Who to Watch at the Olympic Trials: Keely Maguire

Keely Maguire warming-up before the race of her life,
Keely Maguire warming-up before the race of her life,

It was a rare moment during our trip to Jacksonville that I found myself relaxed and chatting about kids with two other moms. All three of us have five year olds so we were sharing funny anecdotes and commiserating as moms do. We could have been at the grocery store, swimming lessons, or a piano recital. But we weren’t. One of those moms was less than 24 hours away from nailing an Olympic Trials Qualifier in her first attempt. One of those moms is Keely Maguire.

It was only five months earlier, in August of 2015, after struggling with a seemingly endless string of injuries after graduating from college, Keely contemplated giving up the sport of running. With some cajoling from her college coach, Robert Hoppler who never stopped believing in her, Keely decided she’d give it one last shot: qualify for the Olympic Marathon Trials in a half in January or BUST!

So with the support of her coach and her family, she traveled to Jacksonville to give it a shot.

Keely traveled to Florida from New Hampshire for the singular purpose of attempting an OTQ. She originally planned to race the half in Houston on the last day of the qualifying window, but when she heard about Jacksonville, which was scheduled two weeks earlier, she knew she had to be there. Besides the world class pacers and the incredible support for up-and-comers like Keely, being two weeks before Houston made Jacksonville an opportunity not to be missed: it conceivably gave her two chances to qualify instead of one. With her short training cycle and not much to base her faith in, she felt like she needed as many chances as she could get.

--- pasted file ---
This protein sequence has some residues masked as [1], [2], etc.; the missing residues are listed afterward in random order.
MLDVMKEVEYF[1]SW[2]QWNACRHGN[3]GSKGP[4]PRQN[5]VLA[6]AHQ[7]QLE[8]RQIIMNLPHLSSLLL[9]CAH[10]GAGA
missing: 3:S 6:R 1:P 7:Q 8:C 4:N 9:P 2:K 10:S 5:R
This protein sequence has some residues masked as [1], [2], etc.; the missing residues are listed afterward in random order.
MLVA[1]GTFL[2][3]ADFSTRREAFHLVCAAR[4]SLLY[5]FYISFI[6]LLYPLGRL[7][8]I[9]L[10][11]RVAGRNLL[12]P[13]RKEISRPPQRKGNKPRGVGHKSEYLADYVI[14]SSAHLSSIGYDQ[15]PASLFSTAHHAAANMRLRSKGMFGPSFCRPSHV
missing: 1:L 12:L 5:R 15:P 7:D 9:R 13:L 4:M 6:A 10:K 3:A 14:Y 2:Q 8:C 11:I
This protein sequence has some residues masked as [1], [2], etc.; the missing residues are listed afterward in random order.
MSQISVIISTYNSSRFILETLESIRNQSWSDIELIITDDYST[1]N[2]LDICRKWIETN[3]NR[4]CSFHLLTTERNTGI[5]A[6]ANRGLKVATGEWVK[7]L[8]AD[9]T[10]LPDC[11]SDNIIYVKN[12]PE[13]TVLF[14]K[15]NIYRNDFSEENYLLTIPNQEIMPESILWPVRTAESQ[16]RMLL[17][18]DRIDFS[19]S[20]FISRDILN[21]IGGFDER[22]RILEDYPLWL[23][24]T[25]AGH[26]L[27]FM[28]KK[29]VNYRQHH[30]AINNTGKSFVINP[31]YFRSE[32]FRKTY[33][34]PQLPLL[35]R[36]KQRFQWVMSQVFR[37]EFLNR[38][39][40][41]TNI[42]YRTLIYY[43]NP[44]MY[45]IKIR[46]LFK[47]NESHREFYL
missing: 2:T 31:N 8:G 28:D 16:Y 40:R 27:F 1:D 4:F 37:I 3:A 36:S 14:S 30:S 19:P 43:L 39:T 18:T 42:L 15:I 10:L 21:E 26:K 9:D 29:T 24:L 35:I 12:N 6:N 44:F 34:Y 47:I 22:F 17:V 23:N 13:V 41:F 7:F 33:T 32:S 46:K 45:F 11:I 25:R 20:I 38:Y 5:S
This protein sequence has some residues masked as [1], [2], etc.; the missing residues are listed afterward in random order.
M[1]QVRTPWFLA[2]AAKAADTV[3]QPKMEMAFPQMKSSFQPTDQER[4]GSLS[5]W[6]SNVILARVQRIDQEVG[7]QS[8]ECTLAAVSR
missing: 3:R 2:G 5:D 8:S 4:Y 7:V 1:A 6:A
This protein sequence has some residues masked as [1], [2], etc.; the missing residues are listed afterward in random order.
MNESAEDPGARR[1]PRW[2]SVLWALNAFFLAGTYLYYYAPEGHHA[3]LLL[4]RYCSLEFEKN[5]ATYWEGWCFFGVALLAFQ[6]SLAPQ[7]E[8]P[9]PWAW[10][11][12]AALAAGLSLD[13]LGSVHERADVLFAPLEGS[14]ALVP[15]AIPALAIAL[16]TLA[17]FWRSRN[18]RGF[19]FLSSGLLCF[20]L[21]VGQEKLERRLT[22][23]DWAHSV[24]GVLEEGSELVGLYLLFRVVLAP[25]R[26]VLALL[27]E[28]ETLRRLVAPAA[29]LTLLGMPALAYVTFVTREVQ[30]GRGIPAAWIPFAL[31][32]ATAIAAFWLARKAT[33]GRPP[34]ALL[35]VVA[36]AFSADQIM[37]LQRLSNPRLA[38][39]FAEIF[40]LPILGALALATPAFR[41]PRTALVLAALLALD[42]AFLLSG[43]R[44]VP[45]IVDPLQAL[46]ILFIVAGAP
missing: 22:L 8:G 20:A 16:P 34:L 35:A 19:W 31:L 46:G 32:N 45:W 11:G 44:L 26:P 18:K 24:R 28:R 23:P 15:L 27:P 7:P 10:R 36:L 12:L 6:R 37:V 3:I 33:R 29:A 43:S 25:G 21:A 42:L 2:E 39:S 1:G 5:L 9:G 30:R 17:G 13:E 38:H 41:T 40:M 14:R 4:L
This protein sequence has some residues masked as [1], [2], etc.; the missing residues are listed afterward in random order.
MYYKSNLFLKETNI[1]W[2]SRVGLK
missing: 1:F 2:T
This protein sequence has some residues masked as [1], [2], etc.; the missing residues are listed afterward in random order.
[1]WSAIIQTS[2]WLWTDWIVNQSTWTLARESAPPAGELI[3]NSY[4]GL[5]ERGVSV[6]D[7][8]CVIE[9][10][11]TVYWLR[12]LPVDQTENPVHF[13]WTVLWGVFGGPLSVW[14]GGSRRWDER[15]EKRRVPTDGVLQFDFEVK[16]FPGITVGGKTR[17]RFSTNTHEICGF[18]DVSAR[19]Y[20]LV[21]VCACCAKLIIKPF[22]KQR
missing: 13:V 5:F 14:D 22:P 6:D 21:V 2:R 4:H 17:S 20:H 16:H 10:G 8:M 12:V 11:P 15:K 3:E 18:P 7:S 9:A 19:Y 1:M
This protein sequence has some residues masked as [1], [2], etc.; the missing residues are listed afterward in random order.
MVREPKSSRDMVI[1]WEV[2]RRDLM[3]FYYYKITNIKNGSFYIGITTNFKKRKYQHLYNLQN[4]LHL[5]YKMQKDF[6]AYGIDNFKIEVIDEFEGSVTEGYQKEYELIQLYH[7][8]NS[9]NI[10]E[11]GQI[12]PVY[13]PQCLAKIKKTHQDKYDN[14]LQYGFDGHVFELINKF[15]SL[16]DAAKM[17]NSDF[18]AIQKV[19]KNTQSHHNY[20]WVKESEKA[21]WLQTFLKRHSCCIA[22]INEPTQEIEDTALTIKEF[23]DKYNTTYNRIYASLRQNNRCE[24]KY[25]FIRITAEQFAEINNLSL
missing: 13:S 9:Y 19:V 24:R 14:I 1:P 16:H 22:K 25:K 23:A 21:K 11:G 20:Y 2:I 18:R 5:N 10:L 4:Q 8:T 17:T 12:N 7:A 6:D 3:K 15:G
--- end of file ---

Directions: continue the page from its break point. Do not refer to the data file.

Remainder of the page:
Going into Jacksonville I had some good workouts and had just run well at Club Cross Nationals and that was indicating to me that it was a possibility that I might actually be able to make the standard. Honestly, if I made it at Jacksonville I thought I would just squeak under. I knew I’d have to have a good day to make it.